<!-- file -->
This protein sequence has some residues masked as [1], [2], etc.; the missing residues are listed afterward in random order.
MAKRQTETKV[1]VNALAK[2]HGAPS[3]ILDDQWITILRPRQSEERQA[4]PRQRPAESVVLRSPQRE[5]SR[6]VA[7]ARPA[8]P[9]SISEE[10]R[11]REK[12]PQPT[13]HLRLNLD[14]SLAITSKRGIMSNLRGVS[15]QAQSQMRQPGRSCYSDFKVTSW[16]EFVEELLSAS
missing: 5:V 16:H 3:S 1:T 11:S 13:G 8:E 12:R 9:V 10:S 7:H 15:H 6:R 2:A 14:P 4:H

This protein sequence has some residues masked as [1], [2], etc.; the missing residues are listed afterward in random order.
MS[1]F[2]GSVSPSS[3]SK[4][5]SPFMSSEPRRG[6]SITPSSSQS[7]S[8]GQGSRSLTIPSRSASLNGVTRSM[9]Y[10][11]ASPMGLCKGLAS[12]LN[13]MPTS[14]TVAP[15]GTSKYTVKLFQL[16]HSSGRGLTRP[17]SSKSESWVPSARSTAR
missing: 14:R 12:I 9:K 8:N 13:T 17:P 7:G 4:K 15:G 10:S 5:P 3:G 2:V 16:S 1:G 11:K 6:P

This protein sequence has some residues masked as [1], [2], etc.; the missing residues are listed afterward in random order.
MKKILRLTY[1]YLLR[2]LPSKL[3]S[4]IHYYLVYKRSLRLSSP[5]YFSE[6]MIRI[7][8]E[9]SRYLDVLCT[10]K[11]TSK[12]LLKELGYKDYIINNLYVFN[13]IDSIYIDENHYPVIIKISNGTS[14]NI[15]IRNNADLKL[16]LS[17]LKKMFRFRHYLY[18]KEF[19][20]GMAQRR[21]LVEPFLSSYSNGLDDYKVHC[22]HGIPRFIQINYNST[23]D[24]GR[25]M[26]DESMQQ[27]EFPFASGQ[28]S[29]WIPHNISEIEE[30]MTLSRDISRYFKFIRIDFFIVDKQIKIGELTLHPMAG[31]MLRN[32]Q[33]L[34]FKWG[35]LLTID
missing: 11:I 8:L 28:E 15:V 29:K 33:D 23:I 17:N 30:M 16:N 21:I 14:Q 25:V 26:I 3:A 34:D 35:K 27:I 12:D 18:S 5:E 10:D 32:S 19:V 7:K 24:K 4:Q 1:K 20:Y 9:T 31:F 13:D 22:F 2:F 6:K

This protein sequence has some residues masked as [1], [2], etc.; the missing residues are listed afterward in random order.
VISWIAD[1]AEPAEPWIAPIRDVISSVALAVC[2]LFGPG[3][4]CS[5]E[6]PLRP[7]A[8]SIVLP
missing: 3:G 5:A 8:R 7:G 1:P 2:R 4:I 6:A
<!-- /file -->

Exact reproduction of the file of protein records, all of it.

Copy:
This protein sequence has some residues masked as [1], [2], etc.; the missing residues are listed afterward in random order.
MAKRQTETKV[1]VNALAK[2]HGAPS[3]ILDDQWITILRPRQSEERQA[4]PRQRPAESVVLRSPQRE[5]SR[6]VA[7]ARPA[8]P[9]SISEE[10]R[11]REK[12]PQPT[13]HLRLNLD[14]SLAITSKRGIMSNLRGVS[15]QAQSQMRQPGRSCYSDFKVTSW[16]EFVEELLSAS
missing: 5:V 16:H 3:S 1:T 11:S 13:G 8:E 12:R 9:V 10:S 7:H 15:H 6:R 2:A 14:P 4:H

This protein sequence has some residues masked as [1], [2], etc.; the missing residues are listed afterward in random order.
MS[1]F[2]GSVSPSS[3]SK[4][5]SPFMSSEPRRG[6]SITPSSSQS[7]S[8]GQGSRSLTIPSRSASLNGVTRSM[9]Y[10][11]ASPMGLCKGLAS[12]LN[13]MPTS[14]TVAP[15]GTSKYTVKLFQL[16]HSSGRGLTRP[17]SSKSESWVPSARSTAR
missing: 14:R 12:I 9:K 8:N 13:T 17:P 7:G 4:K 15:G 10:S 5:P 3:G 2:V 16:S 1:G 11:K 6:P

This protein sequence has some residues masked as [1], [2], etc.; the missing residues are listed afterward in random order.
MKKILRLTY[1]YLLR[2]LPSKL[3]S[4]IHYYLVYKRSLRLSSP[5]YFSE[6]MIRI[7][8]E[9]SRYLDVLCT[10]K[11]TSK[12]LLKELGYKDYIINNLYVFN[13]IDSIYIDENHYPVIIKISNGTS[14]NI[15]IRNNADLKL[16]LS[17]LKKMFRFRHYLY[18]KEF[19][20]GMAQRR[21]LVEPFLSSYSNGLDDYKVHC[22]HGIPRFIQINYNST[23]D[24]GR[25]M[26]DESMQQ[27]EFPFASGQ[28]S[29]WIPHNISEIEE[30]MTLSRDISRYFKFIRIDFFIVDKQIKIGELTLHPMAG[31]MLRN[32]Q[33]L[34]FKWG[35]LLTID
missing: 11:I 8:L 28:E 15:V 29:K 33:D 23:I 17:N 30:M 16:N 21:I 14:Q 25:V 26:I 3:A 34:D 35:K 27:I 12:D 18:S 5:E 10:D 32:S 19:V 7:K 24:K 4:Q 1:K 20:Y 9:T 31:F 13:D 22:F 2:F 6:K

This protein sequence has some residues masked as [1], [2], etc.; the missing residues are listed afterward in random order.
VISWIAD[1]AEPAEPWIAPIRDVISSVALAVC[2]LFGPG[3][4]CS[5]E[6]PLRP[7]A[8]SIVLP
missing: 3:G 5:A 8:R 7:G 1:P 2:R 4:I 6:A